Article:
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Great White Shark News

Still Waters in False Bay

written by Fiona McLellan

A cow shark in False Bay, Cape Town.

Posted on Friday, 29 May 2015

No day is the same when at sea. Not everything that happens in nature has an answer. The past month has reminded us that this is a phenomenon that takes place frequently when working with nature.


It's as though someone sent out an evacuation siren to all the shark species a long the False Bay coastline. Our Great White sharks disappeared on the 15th April. It has been a long and trying time for our guests who have booked their trip of a lifetime months in advance, only having to have their trip rescheduled to another location or cancelled. 31 days later the sharks made a brief appearance which was witnessed by another shark operator whilst out at Seal Island. Thus far, I can confirm that their arrival has been curtailed.


My blog is not to focus on the sharks not being at Seal Island, but rather I would like to share another fascinating and equally puzzling mystery. At the precise time the Great Whites departed, so did the Broadnose Sevengill shark (Notorynchus cepedianus), commonly known as Cow sharks. Was the disappearance of both species somehow related?


The Cow shark is a beautiful, prehistoric animal and is equally formidable to that of a Great White shark, yet very little is known about this species. This apex coastal predator ranges in a mature male 1.3 - 1.7 metres, while a mature female can be 2 – 3 metres.


Usually they can be seen at Miller's Point, about a 10 minute drive from Simon’s Town. Nature can never be guaranteed; nevertheless divers experience a fairly consistent number of encounters with these magical animals

At the precise time the Great Whites departed, so did the Broadnose Sevengill shark (Notorynchus cepedianus), commonly known as Cow sharks.

Research on Cow Sharks

“We suspect that pregnant females reside in False Bay,” says Dr Alison Kock, Research Manager for Shark Spotters, who is leading a research project on Cow sharks. “There is little known information on pregnant females elsewhere in the world, so this presents a great opportunity to collect more data, which will be done by using non-destructive methods, e.g. analysing hormones in the blood samples that are collected.”


Cow sharks have a low conservation priority which may be attributed to the lack of available data (classified as data deficient on the IUCN Red List). One of the aims of this project will be to collect enough data to inform management as to whether any threats exist.


Cow sharks are currently being tagged with acoustic and pop-off archival satellite transmitters, also known as “PAT tags”, which are programmed to collect and archive data such as depth and temperature, before the tag releases from the animal at a pre-programmed time. The tag then pops up to the surface and the GPS position of the release location and archived data are sent to satellites passing overhead. The acoustic tags transmit a signal that can be picked up by one of 24 acoustic receivers that have been deployed in Cape Town waters.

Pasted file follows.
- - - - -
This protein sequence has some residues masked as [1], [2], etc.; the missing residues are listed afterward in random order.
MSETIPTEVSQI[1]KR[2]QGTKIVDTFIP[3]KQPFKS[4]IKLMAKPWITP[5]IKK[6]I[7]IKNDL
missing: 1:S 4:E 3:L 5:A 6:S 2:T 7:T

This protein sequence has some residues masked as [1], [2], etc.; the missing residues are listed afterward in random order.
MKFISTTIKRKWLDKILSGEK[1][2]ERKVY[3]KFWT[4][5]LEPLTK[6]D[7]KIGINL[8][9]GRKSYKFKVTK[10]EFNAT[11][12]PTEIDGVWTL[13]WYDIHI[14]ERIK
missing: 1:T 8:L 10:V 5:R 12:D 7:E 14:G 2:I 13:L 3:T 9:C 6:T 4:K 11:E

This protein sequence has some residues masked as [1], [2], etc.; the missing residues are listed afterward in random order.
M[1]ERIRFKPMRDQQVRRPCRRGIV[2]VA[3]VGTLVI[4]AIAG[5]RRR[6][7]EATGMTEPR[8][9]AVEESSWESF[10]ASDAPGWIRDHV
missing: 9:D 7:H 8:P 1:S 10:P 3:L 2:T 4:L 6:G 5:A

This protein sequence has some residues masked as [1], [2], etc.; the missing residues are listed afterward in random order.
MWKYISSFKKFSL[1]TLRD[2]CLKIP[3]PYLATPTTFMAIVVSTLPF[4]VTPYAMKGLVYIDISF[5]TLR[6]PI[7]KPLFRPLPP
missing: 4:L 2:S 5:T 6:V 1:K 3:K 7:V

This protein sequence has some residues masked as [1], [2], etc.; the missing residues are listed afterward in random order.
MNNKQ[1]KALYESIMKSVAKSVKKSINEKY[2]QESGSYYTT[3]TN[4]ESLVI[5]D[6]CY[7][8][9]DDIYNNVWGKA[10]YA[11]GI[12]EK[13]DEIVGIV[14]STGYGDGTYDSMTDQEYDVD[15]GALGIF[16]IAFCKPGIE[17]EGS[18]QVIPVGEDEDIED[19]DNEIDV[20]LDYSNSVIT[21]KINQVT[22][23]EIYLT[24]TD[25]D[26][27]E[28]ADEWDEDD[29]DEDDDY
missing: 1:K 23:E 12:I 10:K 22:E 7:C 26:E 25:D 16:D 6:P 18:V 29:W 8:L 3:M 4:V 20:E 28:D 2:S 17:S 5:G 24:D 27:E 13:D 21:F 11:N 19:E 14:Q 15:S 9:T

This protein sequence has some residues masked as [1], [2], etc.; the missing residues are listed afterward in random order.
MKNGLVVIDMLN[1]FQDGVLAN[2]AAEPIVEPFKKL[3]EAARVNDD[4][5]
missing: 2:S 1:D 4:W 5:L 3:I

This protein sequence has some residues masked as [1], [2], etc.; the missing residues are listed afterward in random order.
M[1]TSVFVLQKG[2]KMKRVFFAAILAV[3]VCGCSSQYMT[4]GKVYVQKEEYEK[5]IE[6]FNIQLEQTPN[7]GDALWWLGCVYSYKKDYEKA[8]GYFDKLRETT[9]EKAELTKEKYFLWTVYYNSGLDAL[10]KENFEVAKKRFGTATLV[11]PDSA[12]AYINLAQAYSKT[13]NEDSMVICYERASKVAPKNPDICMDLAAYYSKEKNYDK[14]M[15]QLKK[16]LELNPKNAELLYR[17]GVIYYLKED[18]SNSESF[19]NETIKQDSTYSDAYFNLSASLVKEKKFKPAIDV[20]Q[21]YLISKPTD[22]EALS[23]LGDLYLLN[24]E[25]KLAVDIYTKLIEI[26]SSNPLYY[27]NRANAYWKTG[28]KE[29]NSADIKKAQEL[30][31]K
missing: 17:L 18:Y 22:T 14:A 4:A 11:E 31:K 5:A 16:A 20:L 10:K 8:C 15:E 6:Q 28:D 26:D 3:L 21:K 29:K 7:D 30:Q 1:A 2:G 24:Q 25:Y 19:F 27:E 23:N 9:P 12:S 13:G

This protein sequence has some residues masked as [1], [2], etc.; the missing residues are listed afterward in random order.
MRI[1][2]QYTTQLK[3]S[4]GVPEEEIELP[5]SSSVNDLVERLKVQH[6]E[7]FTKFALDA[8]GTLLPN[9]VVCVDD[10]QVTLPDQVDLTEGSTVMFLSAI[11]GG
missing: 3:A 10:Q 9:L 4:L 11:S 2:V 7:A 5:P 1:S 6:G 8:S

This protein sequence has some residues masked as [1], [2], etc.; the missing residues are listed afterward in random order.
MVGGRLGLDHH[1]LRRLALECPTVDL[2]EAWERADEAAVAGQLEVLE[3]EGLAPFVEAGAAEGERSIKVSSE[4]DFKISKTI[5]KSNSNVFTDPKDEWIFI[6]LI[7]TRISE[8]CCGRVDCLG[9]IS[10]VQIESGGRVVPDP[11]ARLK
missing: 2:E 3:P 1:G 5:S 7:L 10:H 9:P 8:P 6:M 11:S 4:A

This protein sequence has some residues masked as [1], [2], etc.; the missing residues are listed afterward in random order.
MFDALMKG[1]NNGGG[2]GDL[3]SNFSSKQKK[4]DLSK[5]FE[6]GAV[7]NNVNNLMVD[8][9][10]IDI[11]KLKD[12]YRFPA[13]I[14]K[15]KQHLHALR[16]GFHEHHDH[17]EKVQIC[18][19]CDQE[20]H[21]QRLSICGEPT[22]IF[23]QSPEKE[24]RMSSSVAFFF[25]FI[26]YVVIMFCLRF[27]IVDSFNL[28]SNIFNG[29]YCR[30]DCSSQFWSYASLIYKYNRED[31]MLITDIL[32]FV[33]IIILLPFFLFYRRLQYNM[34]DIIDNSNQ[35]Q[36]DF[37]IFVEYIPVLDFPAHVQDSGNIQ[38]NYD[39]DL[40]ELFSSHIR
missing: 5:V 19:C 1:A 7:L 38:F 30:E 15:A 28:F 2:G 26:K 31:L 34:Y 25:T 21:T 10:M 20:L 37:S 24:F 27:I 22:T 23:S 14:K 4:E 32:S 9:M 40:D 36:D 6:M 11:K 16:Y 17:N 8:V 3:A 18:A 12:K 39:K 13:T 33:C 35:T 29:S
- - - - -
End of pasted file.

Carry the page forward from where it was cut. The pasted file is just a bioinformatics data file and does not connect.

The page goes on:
The sharks will be measured, sexed, and biological samples will be collected. Blood and muscle samples allow for the analysis of genetics, for stable isotopes to determine diet without the need for lethal sampling, and for reproductive hormone analysis, which allows the team and researchers to the assess maturity status and reproductive status that a specific shark may be in.  


The team takes the utmost care of the sharks to ensure their welfare, and all methods have been approved by the University of Cape Town’s ethics committee. All surgical procedures are overseen by the Aquarium’s resident veterinarian, Dr Georgina Cole.


The research is being co-ordinated by Dr Kock, and Dr Adam Barnett from James Cook University (Australia), with assistance from colleagues and students from the University of Cape Town, the Department of Agriculture, Forestry and Fisheries, the South African Shark Conservancy, Bayworld Centre for Research, SAIAB’s Acoustic Tracking Array Platform, the Ocean Tracking Network, and the Oceanographic Research Institute. 


Sevengill release. Photo courtesy of Alison Kock.



Funding is primarily from the Two Oceans Aquarium, with additional financial or equipment support from the University of Cape Town, University of Tasmania, Save Our Seas Foundation and Ocearch.


It is amazing at how our ocean is so complex and the importance of preserving our marine eco system and surrounding environment. They form such a vital component to all life on Earth. Even though we do not have an answer for the disappearance of both these species, we may conclude that they might be connected in some way. For me I find this simply fascinating. 


Great White Shark, Sevengill Cow Sharks

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